Xerox CEO: Company Is Not Actively Seeking a Buyer, Will Repurchase Up to $500M Shares
In conjunction with reporting its second quarter results today, Xerox Vice Chairman and CEO John Visentin outlined his business imperatives going forward. These include driving revenue, optimizing operations for simplicity to better serve clients and partners, re-energizing Xerox's innovation engine, as well as focusing on cash flow and increased capital returns.
“It’s clear after two months as CEO of this iconic brand that we can return Xerox to the forefront as a leading tech company,” Visentin proclaimed. “We currently have software, services and printing technologies, along with a pipeline of innovations, which can disrupt the marketplace and bring increased value to those we serve.”
In light of Xerox's decision to pull out of a proposed $6.1 billion agreement to be purchased by Fujifilm Holdings - which was largely driven by opposition from Xerox's first and third largest shareholders, activist investors Carl Icahn and Darwin Deason - that ultimately led to Xerox threatening to dissolve its Fuji Xerox partnership and a subsequent $1 billion lawsuit filed by Fuji, Visentin stressed that Xerox's new leadership is not conducting an auction process to look for a potential buyer.
“While there has been much speculation about Xerox, I want to be clear. My mission is to do what is right for Xerox. Our focus is on leveraging the assets and capabilities we have today to create a sustainable company that provides a compelling value proposition for customers and partners,” Visentin noted.
The Xerox board of directors also authorized a $1 billion share repurchase program and the company indicated it will opportunistically repurchase up to $500 million in 2018. “This positive step forward is a strong endorsement of the company and represents an immediate action to deliver value to our investors,” according to Visentin.
Highlights of Xerox's second quarter financial results included:
- Earnings Per Share: GAAP earnings per share (EPS) from continuing operations of 42 cents, down 21 cents compared to the same period in 2017, primarily due to transaction costs of $58 million or 17 cents. Adjusted EPS of 80 cents, a decrease of 6 cents year-over-year.
- Total Revenue: $2.51 billion, down 2.2% year-over-year or 4% in constant currency. Of that total, $1.51 billion was generated in North America; $898 million international; and $98 million from its OEM business, sales to Fuji Xerox and licensing.
◦ Equipment Sale Revenue: $561 million, up 0.9% or down 0.6% in constant currency.
◦ Post-Sale Revenue: $1.949 billion, down 3.1% or 5% in constant currency.
- Adjusted Operating Margin: Adjusted operating margin of 11.9%, down 1.3 points year-over-year.
- Cash Balance: $1.263 billion at the end of the second quarter.
- Cash Flow: Operating cash flow of $235 million in the second quarter and $451 million for the first half.
- Dividend: Returned $68 million to shareholders.
“Our second-quarter results demonstrate the benefit of having a business model underpinned by annuity cash flow. However, it also highlights the challenge of improving revenue and flowing cost savings to the bottom line,” Visentin added. “Our success will depend on operating with a relentless focus on optimization. Actions include improving the effectiveness and efficiency of our supply chain and go-to-market channels. Equally important is ensuring we provide a great experience for our customers and address their evolving business needs.”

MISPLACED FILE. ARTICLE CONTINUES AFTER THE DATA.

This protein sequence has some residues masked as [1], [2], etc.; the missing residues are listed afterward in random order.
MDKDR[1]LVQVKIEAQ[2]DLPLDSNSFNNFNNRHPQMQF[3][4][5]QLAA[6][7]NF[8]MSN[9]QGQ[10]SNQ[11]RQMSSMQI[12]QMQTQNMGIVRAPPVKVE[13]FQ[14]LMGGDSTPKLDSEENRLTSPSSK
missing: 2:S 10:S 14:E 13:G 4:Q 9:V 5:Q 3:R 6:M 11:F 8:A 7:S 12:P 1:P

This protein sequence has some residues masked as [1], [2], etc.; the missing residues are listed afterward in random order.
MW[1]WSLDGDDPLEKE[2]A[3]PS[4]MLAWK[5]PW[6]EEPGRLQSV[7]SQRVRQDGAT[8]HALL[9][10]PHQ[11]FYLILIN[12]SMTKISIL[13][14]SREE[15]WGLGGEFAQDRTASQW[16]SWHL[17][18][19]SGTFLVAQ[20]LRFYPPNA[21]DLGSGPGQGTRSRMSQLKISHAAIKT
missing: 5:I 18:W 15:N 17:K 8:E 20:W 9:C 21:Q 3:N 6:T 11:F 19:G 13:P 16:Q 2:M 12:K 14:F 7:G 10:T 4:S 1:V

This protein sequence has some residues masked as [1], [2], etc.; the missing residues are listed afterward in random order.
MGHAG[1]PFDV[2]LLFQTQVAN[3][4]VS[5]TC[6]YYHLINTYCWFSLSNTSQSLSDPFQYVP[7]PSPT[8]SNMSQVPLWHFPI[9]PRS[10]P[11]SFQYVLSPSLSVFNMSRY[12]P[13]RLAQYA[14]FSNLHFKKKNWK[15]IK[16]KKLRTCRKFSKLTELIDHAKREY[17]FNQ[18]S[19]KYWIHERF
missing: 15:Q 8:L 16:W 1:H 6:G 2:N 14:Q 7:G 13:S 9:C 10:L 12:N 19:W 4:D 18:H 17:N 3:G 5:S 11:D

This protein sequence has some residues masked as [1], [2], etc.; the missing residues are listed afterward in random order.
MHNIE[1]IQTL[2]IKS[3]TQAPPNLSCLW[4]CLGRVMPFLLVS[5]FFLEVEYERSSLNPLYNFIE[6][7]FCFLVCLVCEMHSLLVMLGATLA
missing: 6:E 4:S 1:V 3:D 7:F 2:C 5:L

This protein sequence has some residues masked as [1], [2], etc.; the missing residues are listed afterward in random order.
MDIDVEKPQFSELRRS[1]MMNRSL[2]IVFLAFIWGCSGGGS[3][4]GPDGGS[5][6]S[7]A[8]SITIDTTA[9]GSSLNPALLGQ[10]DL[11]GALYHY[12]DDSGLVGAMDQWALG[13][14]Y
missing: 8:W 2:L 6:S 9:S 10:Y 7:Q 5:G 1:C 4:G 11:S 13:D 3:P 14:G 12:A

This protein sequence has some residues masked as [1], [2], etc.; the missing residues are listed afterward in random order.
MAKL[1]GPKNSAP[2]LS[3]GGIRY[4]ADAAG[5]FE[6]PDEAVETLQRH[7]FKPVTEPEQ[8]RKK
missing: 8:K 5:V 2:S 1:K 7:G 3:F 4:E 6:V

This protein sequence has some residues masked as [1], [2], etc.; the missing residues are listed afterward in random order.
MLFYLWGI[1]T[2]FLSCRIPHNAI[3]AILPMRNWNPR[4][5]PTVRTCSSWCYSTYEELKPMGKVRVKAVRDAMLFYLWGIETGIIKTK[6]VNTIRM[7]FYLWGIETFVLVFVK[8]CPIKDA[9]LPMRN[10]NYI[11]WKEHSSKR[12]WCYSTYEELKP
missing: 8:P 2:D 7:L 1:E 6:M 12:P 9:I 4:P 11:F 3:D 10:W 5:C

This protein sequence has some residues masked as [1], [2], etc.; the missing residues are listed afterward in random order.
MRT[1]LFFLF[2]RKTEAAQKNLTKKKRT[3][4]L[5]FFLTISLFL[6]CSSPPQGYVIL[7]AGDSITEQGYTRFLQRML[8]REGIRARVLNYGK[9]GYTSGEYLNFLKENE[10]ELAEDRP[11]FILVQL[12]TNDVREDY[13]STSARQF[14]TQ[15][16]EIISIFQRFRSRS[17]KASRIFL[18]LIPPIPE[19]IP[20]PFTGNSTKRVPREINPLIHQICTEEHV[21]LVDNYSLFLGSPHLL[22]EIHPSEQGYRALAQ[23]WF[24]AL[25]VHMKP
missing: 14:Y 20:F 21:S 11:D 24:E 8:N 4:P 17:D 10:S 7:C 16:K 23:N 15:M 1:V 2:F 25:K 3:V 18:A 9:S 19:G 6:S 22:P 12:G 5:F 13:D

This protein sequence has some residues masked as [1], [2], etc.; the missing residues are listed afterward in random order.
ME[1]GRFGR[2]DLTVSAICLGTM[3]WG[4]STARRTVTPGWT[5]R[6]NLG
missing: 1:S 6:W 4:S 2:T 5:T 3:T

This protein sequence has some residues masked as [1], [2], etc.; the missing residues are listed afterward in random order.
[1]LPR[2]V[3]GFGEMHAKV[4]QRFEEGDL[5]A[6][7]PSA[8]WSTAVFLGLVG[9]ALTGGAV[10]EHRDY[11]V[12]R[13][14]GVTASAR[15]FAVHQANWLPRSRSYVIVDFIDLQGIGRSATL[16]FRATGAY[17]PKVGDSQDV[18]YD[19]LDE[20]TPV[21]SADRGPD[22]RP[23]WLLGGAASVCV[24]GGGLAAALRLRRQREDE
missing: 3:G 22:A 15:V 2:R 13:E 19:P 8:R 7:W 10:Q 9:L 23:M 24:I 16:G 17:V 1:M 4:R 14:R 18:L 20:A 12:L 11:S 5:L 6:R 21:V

Full-year expectations and the outlook for cash flow were also provided as part of the second quarter financial reporting. Xerox continues to expect full-year operating cash flow of $900 to $1.1 billion and free cash flow of $750 to $950 million. It also plans to return at least 50% of its free cash flow to shareholders through common dividends and share repurchases on an annual basis.
In a second quarter earnings presentation led by Visentin and CFO Bill Osbourn (click here to access the full PDF), second quarter financial results were discussed, along with addressing some important questions. Among them:
Question: What is the Fuji Xerox Technology Agreement? What are the implications of not renewing it in 2021?
Answer: The Technology Agreement (TA) establishes technology and brand licensing relationships between Xerox and Fuji Xerox (FX). Currently 59% of our cost of production comes from FX and we have product-specific agreements that protect continuity of supply. Not renewing the TA does not dissolve the joint venture, however, it would give Xerox the opportunity to sell into Asia and Xerox retains the worldwide rights to all joint intellectual property.
Question: How long and how much will it cost to diversify your supply chain?
Answer: There is significant opportunity to improve the competitive dynamics within our supplier base. We have recently been successful in partnering with a new supplier for a next-generation product. Fuji Xerox remains a partner but they need to earn our business. We have time to determine the right suppliers for future products and make any transitions.
Structural areas that were cited by Visentin and Osbourn during their presentation where Xerox could improve include its complex operating model with a lack of accountability; its supply chain; software and R&D "lost" in its product business; capitalization on innovation; strategic transformation follow-through; and capital deployment and returns.